C. Ideal weight- BMI 22.5- 60.8 kilogram

D. Average weight - BMI 26.9- 72.8 kilogram

E. Slightly overweight- BMI 34.0- 91.9 kilogram

F. Severely overweight- BMI 46.1- 124.7 kilogram

The six images were generated using BMI Visualizer (2017), a web program that generates body images from BMI. These body images possess no distinguishing features, such as faces, hair, clothing, and even skin tone, ensures the only identifiable variance between images are weight related measurements (thigh, waist, face and chest measurements) on the gray-skinned featureless body image. The computer-generated stimuli all represented a 165cm tall female varying in BMI. Once the participants had been exposed to the priming and had completed scoring the six images, a repeat question on their body satisfaction was produced. Following this final question, the aims of the study and influence of priming was explained along with the contact information of the researchers and counselling support services through the questionnaire’s final page.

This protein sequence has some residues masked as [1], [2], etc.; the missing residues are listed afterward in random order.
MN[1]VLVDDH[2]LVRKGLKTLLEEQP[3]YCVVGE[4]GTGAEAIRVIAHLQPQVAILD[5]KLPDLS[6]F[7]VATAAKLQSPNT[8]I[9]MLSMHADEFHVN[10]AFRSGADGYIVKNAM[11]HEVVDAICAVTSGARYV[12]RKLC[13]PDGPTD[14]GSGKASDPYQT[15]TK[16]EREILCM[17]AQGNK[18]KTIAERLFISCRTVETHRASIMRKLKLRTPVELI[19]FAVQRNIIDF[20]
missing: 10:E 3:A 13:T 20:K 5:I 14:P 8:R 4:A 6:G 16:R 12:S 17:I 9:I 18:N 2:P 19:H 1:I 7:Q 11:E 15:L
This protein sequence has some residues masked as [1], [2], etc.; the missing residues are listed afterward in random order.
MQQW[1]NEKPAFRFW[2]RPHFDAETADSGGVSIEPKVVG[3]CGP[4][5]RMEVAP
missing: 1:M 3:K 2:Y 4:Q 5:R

As this study’s design utilized an online questionnaire, the procedure followed three specific phases. The first phase involved the generation of the Qualtrics questionnaire, and for it to be distributed via social media platforms as already mentioned. This process took place over ten days, where researchers and acquaintances made the questionnaire URL link availed. The second phase of the study was entirely dependent on participants completing the questionnaire. This structured completion process by participants has already been described in the above section. The final phase involved exporting the responses from participants from Qualtrics into SPSS and conducting the analysis process as described in the following section section.